When a business or any other organization switches to a new computing environment, security is an increasing concern. After all, hackers are costing consumers and businesses between $375 million and $575 million per year. Put another way, cybercrime is equivalent to 0.8 percent of the international GDP.

What about at the level of a single company? According to a Ponemon Institute survey of 2,000 executives, hackers cost U.S.-based businesses an average of $15.4 million annually. That number is twice as much as the worldwide average of $7.7 million – but no matter where your company is, you can expect cybercrime to cost your business millions.

With that in mind, how well protected is a public cloud service? If you cannot say at any given moment where your private data is physically located, should you consider it a safe ecosystem?

A key point is that the cloud should not be considered a radical overhaul but a tweak of conventional legacy computing environments. While this distributed computing model has unique challenges and requires its own set of strategies and defenses, the security industry fundamentally understands how to protect data, and infrastructure experts know how to implement the appropriate mechanisms.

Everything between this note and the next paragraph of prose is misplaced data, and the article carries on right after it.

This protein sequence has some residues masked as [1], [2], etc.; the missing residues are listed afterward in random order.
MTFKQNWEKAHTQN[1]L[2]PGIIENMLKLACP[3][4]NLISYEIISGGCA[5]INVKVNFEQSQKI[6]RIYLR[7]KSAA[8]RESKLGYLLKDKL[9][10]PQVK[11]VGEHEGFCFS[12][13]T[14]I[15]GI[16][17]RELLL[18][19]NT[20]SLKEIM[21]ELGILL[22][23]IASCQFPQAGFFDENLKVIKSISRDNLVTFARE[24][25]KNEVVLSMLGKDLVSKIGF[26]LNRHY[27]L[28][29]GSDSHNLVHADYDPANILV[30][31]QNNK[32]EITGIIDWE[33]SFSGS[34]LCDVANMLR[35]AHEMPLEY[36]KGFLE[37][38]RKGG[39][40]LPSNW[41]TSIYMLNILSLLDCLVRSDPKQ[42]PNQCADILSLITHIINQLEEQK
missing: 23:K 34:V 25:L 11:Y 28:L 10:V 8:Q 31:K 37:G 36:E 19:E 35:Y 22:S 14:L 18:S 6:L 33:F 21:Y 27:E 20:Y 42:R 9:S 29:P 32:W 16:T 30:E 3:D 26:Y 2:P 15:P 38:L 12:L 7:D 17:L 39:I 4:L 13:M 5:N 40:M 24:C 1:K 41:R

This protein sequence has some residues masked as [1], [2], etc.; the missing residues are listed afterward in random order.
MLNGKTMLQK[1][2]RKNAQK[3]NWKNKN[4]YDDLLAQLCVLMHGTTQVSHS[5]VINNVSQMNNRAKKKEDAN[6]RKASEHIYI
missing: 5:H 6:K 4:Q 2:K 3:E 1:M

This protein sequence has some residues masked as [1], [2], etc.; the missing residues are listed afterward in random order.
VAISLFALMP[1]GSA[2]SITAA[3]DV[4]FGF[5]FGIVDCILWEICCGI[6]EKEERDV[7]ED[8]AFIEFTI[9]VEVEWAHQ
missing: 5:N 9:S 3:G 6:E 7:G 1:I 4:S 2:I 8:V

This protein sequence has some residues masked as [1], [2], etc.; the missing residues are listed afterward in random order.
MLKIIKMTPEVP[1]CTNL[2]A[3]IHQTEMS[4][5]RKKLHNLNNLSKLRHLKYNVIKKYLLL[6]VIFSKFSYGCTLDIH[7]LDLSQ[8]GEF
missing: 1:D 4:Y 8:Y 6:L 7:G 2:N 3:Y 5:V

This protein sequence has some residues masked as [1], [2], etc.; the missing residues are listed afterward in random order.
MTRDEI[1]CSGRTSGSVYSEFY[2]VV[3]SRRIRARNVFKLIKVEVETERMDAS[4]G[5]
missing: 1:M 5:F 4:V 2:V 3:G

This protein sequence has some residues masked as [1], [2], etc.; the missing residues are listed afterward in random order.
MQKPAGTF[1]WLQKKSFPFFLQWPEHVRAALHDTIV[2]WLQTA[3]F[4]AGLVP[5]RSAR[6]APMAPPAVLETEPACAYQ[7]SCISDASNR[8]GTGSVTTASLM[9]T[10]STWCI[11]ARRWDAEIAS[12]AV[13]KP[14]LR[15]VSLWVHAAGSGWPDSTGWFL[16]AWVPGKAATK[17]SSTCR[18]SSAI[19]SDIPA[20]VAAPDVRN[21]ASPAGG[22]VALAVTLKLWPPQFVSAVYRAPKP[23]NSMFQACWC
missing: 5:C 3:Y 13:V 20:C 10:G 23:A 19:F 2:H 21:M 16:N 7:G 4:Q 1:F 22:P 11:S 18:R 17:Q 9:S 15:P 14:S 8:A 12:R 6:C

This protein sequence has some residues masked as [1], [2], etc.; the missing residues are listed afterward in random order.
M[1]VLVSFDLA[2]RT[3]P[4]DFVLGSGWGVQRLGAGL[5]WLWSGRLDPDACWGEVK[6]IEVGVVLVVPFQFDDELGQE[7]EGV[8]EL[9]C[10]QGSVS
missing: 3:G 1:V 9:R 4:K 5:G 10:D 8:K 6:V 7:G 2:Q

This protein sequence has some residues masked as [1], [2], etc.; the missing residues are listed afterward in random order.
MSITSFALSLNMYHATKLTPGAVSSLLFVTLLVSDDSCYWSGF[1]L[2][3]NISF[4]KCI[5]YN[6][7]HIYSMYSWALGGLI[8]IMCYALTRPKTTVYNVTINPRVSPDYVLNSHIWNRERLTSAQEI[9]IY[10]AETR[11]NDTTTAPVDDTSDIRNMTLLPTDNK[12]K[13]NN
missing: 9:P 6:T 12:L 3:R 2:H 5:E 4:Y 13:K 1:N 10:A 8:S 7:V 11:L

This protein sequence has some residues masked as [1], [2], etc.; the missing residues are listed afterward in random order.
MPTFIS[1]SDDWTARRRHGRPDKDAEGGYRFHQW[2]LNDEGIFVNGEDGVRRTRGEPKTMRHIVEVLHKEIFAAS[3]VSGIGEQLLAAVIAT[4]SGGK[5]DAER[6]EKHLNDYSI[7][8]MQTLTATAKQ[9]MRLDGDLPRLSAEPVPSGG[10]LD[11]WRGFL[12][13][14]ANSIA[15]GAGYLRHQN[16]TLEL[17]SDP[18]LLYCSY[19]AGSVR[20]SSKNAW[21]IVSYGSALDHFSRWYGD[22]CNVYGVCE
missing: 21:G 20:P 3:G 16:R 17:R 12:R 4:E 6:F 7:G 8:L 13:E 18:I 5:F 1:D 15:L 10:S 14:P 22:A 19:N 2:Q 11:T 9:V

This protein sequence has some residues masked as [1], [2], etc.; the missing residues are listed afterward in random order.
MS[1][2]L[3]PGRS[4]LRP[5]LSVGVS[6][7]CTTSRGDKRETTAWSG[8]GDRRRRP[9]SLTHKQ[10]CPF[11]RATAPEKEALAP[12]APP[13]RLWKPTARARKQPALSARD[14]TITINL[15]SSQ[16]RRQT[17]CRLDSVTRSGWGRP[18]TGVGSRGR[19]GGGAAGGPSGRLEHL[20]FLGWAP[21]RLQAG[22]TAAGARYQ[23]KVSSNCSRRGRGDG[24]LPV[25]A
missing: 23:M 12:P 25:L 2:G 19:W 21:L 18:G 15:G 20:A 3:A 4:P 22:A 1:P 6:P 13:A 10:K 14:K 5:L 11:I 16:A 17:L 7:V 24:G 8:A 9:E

In fact, that aspect of security expertise applied to the cloud indicates a major characteristic of the technology that speaks in its favor: It is a back end that is engineered and maintained by personnel who are focused exclusively on cloud systems. Because of this, New York Times deputy technology editor Quentin Hardy once noted that this hosting model was “probably more secure than conventionally stored data.”

Still unconvinced? David Linthicum of InfoWorld has voiced the same perspective, saying that the public cloud is a better place to store data than an on-premise system. Linthicum is fervent in his point of view, arguing that Read More Here